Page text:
For their investments to pay off, biopharma companies need the right organizational setup and ways of working.
Biopharma has undergone a digital and data revolution over the last decade, reshaping the entire value chain from drug discovery to clinical trials, from manufacturing to sales and marketing. The pandemic accelerated the adoption of digital, data, and analytics (DD&A) and put these tools to use in new ways, virtualizing and decentralizing clinical trials, for example, and enabling remote engagement with physicians and patients.
In pushing this transformation forward, biopharma companies have invested heavily in technology and talent. Today, most large organizations employ hundreds, and in some cases thousands, of DD&A experts. But many of them are wrestling to integrate this talent into their medical, scientific, and commercial organizations and operations. So far, many have not seen the expected return on their digital investment.
We have worked with many biopharma companies as they try to establish their DD&A capabilities, including supporting their digital transformations. We also have conducted an outside-in benchmarking exercise of major biopharma companies’ DD&A teams and how they are organized and integrated with existing teams and functions. Here are some key findings and lessons learned so far.
DD&A hiring by large biopharma companies has skyrocketed in the last decade: US job postings rose by an average of almost 30% a year from 2011 through 2021, despite a slowdown during the early years of the COVID pandemic. (See Exhibit 1.) In recent years, hiring of advanced-analytics talent, specifically artificial intelligence and machine learning skills, has soared even faster. Job postings jumped almost 70% a year between 2019 and 2021.
The rapid increase in demand has led to new strategic challenges for companies in several areas, including attracting and retaining DD&A talent (especially senior leaders and experts in advanced skills, such as AI and machine learning), organizing new roles, and achieving the desired impact and ROI from their investment. Several companies have built up DD&A groups that are organizationally isolated from the business. Others have focused heavily on technology, investing tens or hundreds of millions in IT platforms, without paying sufficient attention to the human skills needed to make the technology work.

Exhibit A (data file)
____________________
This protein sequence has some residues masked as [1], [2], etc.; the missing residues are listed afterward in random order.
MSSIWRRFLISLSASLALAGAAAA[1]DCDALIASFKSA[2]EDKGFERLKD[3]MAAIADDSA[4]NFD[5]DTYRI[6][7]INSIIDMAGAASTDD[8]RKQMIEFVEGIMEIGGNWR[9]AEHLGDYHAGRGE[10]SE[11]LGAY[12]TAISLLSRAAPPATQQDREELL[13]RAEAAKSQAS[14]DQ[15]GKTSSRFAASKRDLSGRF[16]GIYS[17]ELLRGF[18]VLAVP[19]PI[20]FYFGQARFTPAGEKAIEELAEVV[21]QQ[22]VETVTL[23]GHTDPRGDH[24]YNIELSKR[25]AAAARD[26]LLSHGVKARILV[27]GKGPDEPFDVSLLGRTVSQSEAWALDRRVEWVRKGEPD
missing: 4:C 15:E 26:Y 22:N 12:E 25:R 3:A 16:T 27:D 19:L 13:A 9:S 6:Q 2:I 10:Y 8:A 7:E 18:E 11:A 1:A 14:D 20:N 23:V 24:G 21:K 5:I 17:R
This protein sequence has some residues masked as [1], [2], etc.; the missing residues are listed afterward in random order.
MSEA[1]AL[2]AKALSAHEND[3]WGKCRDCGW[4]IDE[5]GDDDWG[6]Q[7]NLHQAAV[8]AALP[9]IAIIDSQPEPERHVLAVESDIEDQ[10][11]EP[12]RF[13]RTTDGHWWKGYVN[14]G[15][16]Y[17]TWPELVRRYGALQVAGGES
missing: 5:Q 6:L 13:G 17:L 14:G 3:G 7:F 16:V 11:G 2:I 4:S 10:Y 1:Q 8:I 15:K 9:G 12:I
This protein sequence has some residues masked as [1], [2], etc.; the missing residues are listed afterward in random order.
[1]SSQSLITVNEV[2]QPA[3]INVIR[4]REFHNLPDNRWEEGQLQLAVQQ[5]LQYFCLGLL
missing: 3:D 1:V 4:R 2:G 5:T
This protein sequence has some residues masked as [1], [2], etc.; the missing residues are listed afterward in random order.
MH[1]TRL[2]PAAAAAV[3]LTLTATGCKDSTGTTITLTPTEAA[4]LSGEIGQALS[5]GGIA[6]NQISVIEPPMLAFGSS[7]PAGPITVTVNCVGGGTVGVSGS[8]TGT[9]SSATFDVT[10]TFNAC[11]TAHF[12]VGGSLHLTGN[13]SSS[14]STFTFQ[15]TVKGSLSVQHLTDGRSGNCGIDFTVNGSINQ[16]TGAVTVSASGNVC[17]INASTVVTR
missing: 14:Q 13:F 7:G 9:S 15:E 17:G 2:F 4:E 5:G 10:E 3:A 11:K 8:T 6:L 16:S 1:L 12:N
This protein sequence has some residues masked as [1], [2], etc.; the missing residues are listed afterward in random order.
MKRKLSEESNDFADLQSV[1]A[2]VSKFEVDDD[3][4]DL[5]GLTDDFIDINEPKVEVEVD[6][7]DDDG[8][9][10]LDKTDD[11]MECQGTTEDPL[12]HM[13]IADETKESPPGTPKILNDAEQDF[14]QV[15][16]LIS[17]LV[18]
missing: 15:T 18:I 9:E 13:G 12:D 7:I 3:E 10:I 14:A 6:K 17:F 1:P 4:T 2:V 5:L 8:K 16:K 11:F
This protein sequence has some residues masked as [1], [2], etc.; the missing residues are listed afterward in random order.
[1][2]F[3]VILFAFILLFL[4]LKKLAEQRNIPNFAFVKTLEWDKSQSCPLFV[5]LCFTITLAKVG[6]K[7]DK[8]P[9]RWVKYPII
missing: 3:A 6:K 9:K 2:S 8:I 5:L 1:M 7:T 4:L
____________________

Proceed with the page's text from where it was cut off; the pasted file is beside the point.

There’s no single “right” answer to all the challenges companies encounter, of course. But tested solutions to the most common issues are beginning to take shape. Here are five lessons that will set biopharma companies on a successful DD&A course.
While most biopharma companies have strong ambitions for DD&A, they have often failed to link it directly to the business strategy, lay out a prioritized roadmap, or establish KPIs. At the same time, disconnected DD&A initiatives mushroom throughout the organization from the bottom up, fragmenting resources and frustrating teams that cannot deliver. Both factors contribute to DD&A teams struggling to add value in scalable ways.
Successful companies directly link their DD&A efforts to existing business priorities and KPIs. They typically focus on no more than five to seven major areas or initiatives where DD&A will be applied. They articulate exactly what will be done and the business outcomes that DD&A will enable, such as using it to optimize specific steps in clinical trials; refining certain chemistry, manufacturing, and controls processes; and accelerating specific sales and marketing efforts. They focus DD&A talent on these tasks and incentivize business teams to collaborate on the development and scaling up of workable solutions.
Competition for DD&A skills is an issue in every industry. Because this talent is often scarce and difficult to recruit, employees can be demanding. Biopharma has had a hard time competing with tech companies on compensation and perks, but it can level the playing field in areas such as purpose and career paths. A well-thought-out digital strategy and plan, a clear mandate for the roles being filled, inspiring senior leadership, and a vibrant and dynamic culture take on added importance in a recruiting context.
For DD&A to have an impact, biopharma companies need to bring together multiple distinct, and often new, capabilities with existing scientific, medical, and commercial expertise in cross-functional teams. This is no simple task. Among the newer roles to be filled are data scientists, engineers, and digital experts, as well as DD&A-experienced managers who can speak the language of both the biopharma business and the digital and analytics teams. (See Exhibit 2.) Depending on the specific remit of the DD&A group, technology and IT roles—such as systems engineers and managers—may also be required.
Many of these skills are not found in the usual industry recruiting channels, and many biopharma companies struggle to attract them. Exploring alternative channels, such as universities, tech companies, and tech conferences and events (hackathons, for example) can be helpful. But to be successful, companies must figure out the best way to present themselves and the opportunities they offer in these nonindustry contexts. For example, they might emphasize that biopharma improves lives by finding disease cures, which is a potentially attractive employee value proposition. Companies need to show recruits how DD&A helps achieve this mission and the roles they will play.